Wednesday, July 14, 2010

In Which Fruit And Pork Make Beautiful Music Together

Let me begin this entry by apologizing to my parents for the fortune they spent on parochial school. But, quite frankly, if we're not meant to eat pigs, they ought not to be such a readily available source of lean and delicious protein.

I love pork tenderloins. The problem with them, however, is twofold. For one, they are incredibly lean and therefore prone to becoming dried out lumps of jerky. Secondly, many people believe that if pork isn't a solid gray throughout, it will cause you to develop intestinal worms and liver flukes and experience unpleasant side effects such as vomiting and death. But with a little know-how and attention, this cut can be tender, flavorful, and juicy. Properly cooked, pork tenderloin should be rosy in the center rather than looking like putty.

I like light, simple food in the summer and had purchased a pork tenderloin for grilling. I think pork pairs wonderfully with fruits (roast pork and applesauce being a classic combination) and considered dressing the loin with fresh apples and allspice. But that felt rather heavy for the weather. On Monday AlmondBoy and I had gone to the farm stand and selected some beautiful summer produce, including some enormous peaches and a variety of squashes. I thought the peaches would do nicely, and then I recalled that I had some sliced mangoes (thanks, Trader Joe!) in the freezer as well. Peaches and mangoes together are scrumptious, ergo I decided that all three would be a tasty trio.

To begin, trim the fat and remove the silver skin from the meat. Then soak it in a saltwater brine for roughly 12 hours.

After the meat had finished soaking, I patted it dry with paper towels. I took out a large piece of tin foil and spritzed it with olive oil spray. I placed the loin on the tin foil, then topped it with the mango slices. I arranged the sliced peaches (it took two, sliced into eighths) all around the perimeter like a fort of deliciousness, topped it with some fresh herbs (tarragon, sage, and rosemary from the garden) and sprinkled on some good sea salt.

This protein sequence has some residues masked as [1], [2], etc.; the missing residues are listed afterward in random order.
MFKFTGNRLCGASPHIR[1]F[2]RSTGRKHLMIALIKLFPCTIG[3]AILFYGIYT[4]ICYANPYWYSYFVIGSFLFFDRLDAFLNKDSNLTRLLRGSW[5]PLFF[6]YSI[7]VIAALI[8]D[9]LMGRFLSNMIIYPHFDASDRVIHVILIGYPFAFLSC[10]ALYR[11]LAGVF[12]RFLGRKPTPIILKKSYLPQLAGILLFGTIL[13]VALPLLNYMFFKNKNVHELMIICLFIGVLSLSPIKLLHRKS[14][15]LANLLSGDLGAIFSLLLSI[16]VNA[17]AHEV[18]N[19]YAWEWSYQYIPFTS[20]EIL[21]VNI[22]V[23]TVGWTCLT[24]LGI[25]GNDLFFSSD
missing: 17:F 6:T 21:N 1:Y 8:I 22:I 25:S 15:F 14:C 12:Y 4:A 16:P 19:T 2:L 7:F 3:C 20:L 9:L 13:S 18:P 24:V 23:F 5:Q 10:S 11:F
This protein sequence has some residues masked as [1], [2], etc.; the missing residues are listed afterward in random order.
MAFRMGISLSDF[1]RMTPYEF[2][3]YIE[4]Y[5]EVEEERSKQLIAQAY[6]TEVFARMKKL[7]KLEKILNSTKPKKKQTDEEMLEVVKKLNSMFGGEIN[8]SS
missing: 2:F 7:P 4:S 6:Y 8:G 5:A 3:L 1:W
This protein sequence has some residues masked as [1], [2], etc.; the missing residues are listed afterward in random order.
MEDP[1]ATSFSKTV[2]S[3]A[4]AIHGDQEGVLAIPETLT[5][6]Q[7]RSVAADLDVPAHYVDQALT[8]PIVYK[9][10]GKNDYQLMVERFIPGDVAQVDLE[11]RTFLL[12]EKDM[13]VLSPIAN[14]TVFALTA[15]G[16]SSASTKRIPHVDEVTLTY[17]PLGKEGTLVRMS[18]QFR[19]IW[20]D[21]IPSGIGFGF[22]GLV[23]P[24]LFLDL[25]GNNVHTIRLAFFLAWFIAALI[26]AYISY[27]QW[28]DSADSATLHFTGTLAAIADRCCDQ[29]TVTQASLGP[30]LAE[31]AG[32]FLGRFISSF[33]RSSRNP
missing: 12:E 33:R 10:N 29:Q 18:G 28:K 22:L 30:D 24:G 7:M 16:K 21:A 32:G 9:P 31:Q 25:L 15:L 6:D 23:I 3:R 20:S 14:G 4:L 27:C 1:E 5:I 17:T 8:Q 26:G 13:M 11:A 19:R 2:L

Finally, I just folded it up into a packet, taking care to seal the seams. Make sure you crimp it pretty tightly because you don't want all of the juices to come pouring out when you flip your packet. I placed the packet on a hot grill and cooked each side for approximately 8 minutes, until the internal temperature reached 135 degrees.

After that point, I placed the pork directly on the grill to brown the outside and let the internal temperature come to between 145-150 degrees. I left the fruits in the foil over the heat.

Once the internal temperature was high enough, I moved the pork to a large platter and smothered it with the fruits, juices, and herbs.

Then I tented it loosely with foil and let the whole dish rest for about 5 minutes to let the interior finish cooking. Because the grill gets the meat so hot, it continues cooking after being taken off the grill. Therefore it's essential to have it come off a touch early if you want the middle to stay moist and juicy and delicately pink.. Which you really, really do.

As I had hoped, the flavors were wonderful together. I served the dish with a steamed squash medley (pattypan, crookneck, and zucchini) which I flavored with oregano and sea salt. We also had corn muffins with homemade strawberry jam.

1 comment:

  1. Jealous that you've got peaches already! We've got another week or so, I think, though the plums are in.

    I've been doing this zucchini-fig paste thing lately that is very successful. Fruit + savory really is a winning combo.

    Mmm, pork. I remember pork...